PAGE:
The Washington Monument is ready for its face-lift.
Workers recently put up the last of the scaffolding that surrounds the 555-foot, 5 1/8-inch-tall structure, and to help you feel like you were there, the National Park Service has released a stomach-churning helmet cam video documenting the end of the four-month process.
The world’s tallest freestanding stone structure was damaged during a 5.8 magnitude earthquake on Aug. 23, 2011, and has been closed to the public ever since. It plans to reopen in spring 2014, with the total cost of the repair expected to reach some $15 million, according to the National Park Service.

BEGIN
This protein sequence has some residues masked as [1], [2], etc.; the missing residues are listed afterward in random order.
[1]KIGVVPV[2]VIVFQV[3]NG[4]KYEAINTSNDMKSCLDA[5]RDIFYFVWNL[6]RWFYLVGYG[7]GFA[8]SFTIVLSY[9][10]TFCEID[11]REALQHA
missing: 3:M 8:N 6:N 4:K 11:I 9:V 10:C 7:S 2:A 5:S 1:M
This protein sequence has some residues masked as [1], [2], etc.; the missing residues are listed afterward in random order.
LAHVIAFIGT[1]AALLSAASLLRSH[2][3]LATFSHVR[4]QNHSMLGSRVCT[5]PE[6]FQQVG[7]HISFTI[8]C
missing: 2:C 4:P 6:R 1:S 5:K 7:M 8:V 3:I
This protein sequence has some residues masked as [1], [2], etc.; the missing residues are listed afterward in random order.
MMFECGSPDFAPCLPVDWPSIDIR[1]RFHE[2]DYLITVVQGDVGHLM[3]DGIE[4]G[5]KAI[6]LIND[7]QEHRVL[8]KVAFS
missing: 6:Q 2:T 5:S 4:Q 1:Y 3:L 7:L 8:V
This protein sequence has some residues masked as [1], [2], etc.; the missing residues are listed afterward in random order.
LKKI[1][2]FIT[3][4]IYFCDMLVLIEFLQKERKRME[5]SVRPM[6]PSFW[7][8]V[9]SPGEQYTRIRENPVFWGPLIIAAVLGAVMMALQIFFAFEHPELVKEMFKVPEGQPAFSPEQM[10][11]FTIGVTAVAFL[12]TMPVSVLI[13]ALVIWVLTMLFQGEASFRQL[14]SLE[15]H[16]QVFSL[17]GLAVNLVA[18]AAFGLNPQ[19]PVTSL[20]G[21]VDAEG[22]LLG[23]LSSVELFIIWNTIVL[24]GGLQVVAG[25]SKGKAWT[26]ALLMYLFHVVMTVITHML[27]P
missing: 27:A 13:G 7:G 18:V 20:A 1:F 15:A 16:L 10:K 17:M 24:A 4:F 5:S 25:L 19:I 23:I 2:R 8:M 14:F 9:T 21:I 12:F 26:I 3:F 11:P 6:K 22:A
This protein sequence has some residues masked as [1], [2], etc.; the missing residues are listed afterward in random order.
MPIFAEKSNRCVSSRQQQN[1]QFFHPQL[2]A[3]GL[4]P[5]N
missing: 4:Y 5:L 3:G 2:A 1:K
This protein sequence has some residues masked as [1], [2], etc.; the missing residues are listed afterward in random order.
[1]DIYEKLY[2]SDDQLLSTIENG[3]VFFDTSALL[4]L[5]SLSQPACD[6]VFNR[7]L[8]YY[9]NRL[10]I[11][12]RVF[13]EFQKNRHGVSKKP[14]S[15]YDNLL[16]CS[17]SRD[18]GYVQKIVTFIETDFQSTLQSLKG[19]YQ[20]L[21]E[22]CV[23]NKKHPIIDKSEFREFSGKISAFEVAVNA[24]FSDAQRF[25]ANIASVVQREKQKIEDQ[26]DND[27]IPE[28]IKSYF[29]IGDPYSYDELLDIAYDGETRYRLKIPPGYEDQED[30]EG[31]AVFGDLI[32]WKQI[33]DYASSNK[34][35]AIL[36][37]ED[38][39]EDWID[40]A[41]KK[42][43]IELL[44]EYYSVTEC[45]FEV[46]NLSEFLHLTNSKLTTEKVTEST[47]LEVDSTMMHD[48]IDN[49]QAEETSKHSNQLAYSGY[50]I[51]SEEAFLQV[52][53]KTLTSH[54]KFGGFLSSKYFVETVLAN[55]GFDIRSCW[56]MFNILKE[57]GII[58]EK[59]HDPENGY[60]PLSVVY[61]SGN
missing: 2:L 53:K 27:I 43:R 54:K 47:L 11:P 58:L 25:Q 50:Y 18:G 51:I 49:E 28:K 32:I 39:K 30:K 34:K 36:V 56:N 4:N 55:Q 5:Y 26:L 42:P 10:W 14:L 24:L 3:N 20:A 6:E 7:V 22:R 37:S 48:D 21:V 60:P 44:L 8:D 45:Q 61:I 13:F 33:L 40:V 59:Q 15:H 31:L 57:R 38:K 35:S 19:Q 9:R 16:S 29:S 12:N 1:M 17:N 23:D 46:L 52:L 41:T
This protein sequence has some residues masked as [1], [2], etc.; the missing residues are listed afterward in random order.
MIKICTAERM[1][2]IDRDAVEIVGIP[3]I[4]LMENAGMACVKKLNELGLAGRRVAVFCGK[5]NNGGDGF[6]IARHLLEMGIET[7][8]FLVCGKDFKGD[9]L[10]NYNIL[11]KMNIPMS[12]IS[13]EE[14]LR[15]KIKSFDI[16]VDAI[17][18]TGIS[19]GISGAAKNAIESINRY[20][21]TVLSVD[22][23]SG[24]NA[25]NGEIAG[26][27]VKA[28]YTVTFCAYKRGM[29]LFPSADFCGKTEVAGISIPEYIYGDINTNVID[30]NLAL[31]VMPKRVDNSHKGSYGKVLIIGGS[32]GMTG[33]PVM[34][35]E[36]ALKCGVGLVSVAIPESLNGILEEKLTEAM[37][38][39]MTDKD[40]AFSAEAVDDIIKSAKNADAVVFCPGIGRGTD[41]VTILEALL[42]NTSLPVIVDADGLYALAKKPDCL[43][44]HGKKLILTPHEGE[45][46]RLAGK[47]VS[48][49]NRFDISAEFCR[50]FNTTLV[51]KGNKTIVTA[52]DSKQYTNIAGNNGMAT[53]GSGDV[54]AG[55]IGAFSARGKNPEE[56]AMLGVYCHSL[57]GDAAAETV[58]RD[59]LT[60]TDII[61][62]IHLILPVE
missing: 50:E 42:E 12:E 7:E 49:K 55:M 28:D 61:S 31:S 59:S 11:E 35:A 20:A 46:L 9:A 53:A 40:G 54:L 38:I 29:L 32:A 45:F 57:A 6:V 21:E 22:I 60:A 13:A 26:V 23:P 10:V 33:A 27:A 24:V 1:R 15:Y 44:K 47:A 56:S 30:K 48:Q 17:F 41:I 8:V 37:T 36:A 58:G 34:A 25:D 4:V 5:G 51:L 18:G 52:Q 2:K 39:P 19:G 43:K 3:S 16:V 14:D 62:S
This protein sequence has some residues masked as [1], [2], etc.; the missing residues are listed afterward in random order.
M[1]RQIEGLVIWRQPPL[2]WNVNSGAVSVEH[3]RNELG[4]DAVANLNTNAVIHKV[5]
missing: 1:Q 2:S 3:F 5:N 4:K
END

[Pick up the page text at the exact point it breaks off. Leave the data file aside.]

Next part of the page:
In February, the scaffolding's tubing—which, if stretched out, would span 37 miles—began going up. Work was completed May 13, the day the video captured the workers at the very top, where the most damage occurred.
The scaffolding does not touch the historic obelisk, notes Carol Johnson of the National Mall and Monuments. “We have to protect everything, it’s a cultural resource,” she told Yahoo News.
Stone masons built of tougher stuff than we are will now make the repairs at 490 feet.
Another dizzying view was captured at the World Trade Center in New York City, marking the moment on May 12 when the spire, which finished off the building at 1,776 feet, was installed.
- Society & Culture
- National Park Service